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Limerick City Petitions


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Petitions Relating to the Local Taxation of the City of Limerick page 1
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Limerick City Petitions
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Limerick City Petitions

Date of Article: 31/07/1822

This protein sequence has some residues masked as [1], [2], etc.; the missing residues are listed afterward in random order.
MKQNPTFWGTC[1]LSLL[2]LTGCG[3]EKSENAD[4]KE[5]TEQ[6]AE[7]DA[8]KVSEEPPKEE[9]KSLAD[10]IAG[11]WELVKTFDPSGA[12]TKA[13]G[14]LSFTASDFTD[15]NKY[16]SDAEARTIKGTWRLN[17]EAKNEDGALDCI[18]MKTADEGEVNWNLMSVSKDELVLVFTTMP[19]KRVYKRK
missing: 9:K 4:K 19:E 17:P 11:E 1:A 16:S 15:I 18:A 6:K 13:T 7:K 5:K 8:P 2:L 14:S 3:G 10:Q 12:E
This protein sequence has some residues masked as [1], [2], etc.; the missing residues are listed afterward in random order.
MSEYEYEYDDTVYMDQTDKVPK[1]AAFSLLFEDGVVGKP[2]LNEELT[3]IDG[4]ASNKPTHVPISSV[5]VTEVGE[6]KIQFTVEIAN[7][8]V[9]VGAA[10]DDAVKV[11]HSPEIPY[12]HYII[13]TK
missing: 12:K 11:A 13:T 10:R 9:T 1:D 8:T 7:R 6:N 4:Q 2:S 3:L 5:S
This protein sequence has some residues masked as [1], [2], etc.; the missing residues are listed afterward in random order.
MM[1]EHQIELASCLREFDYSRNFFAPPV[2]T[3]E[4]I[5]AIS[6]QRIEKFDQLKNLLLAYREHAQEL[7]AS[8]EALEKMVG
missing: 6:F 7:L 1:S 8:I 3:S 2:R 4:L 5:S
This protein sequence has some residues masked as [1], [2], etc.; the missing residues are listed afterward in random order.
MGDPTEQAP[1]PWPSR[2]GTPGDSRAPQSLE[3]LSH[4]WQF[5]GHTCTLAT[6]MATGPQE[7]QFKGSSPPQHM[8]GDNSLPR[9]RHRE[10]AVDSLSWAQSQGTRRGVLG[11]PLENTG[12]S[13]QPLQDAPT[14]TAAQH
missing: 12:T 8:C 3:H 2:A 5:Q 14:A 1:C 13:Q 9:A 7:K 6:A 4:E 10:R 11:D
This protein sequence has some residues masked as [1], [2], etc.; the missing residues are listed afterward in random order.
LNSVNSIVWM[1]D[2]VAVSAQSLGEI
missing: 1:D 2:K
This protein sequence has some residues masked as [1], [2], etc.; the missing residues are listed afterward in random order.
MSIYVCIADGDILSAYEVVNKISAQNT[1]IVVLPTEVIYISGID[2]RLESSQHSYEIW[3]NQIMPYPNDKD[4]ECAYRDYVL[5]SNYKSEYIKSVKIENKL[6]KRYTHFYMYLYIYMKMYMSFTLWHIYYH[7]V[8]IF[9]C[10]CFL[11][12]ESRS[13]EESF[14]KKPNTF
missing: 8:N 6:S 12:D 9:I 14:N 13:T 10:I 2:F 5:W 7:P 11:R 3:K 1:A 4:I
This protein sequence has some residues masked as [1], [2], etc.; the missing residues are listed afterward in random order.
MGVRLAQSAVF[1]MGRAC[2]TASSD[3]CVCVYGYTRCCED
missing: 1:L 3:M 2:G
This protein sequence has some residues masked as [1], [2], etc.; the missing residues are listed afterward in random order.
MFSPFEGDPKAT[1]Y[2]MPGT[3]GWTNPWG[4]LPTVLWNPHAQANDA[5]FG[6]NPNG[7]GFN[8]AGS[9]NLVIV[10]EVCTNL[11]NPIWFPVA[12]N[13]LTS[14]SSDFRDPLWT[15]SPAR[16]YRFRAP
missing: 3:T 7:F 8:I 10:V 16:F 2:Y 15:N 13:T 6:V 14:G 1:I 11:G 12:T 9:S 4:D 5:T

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PETITIONS HELATING TO LIMERICK TAXATION. 15 Then how do you account for your giving an answer diametrically reverse to day ?— On recollection, I thought it was a very erroneous answer, and I thought I was at liberty to alter it Have you had any conversation with any person on the subject of that answer ?— I have had conversation certainly. With whom have you had that conversation ?— Lord Gort remonstrated with me on the absurdity of the observation I made; he said I might let it stay as it was if I liked, but he recommended me to consider the circumstance, and I put down this note here of the absurdity of the observation I made. It was certainly Lord Gort suggested to me that it was an erroneous reply, and that it was contrary to the fact. Had you any conversation prior to your examination here at any time since you came to town, with respect to your examination here ?— I have had many conversa- tions with Lord Gort; he is a very intimate friend of mine. Since you have been in attendance upon this Committee?— Yes, certainly. Have those conversations been with reference to the evidence which you were to give here ?— I believe we have spoken on the subject. Did not Lord Gort after he had seen your evidence, tell you, " I do not know how you can face the city of Limerick after having put that down? "— Yes he did. Was not that the only remark he made to you?— Yes." The same witness, when examined with reference to certain transactions Mr. Parker, of the common council, refused to answer, on the ground of having taken Al'P'( A0 Min. Ev. an oath which enjoined secrecy. How far such an oath may appear binding to the conscientious scruples of individuals, Your Committee do not pretend to judge; but they hesitate not to declare their sense of the impropriety and illegality of such an obligation, especially when applied to prevent the progress of inquiry before a court of competent authority. A different construction is put upon this oath by another witness, to whose evidence in the Appendix, Your Committee refer. The admissibility of B. M'Mahon, ibid, such an oath would affect the administration of law and justice, and would sanction the most illegal associations : such an oath appears useless for any good purpose, though most fatal if employed to assist an improper design, or to cloak any improper practices. It is also worthy of observation, that when the evidence of this very officer, the town clerk, was required on behalf of the corporation, he was disfranchised by the council, in order to Mr. Parker, ibid, do away with any objection to his competency; and that soon after the termination of the trials on which he was examined, he was restored to his corporate rank and office. Such a practice Your Committee consider as liable to the most serious objections. An action having been brought Mr. J. N. Russell, against the town clerk for his neglect of duty, a single juror appears to lbld- have differed from his eleven brethren, who were unanimous in finding against the corporate officer. The single individual, who, during one night, and part of the ensuing day, withstood the opinions of the remain- ing eleven, and thereby forced the parties to withdraw a juror, thus pro- Minutes, 1820, tecting the town clerk from a penalty, was soon after presented with the P- 59> 6o- freedom of the city, and a silver box, " for his virtuous and upright " conduct." This person was appointed, and now is sheriff of the city of Limerick. SUCH are the Observations Your Committee feel it their duty to submit to the House, on the subjects referred to them. When the petitions against the corporation of Limerick were presented to the Irish Parliament in 1761, the House resolved " that the interposition of the legislature was Irish journa] 3> " absolutely necessary for redressing the several grievances and abuses 1761. " complained of, and for preventing the like in future." Since that period the ancient muniments of the corporation have been suppressed or destroyed by the public officers bound to preserve and produce them. The most material questions have been decided in general terms, by the courts
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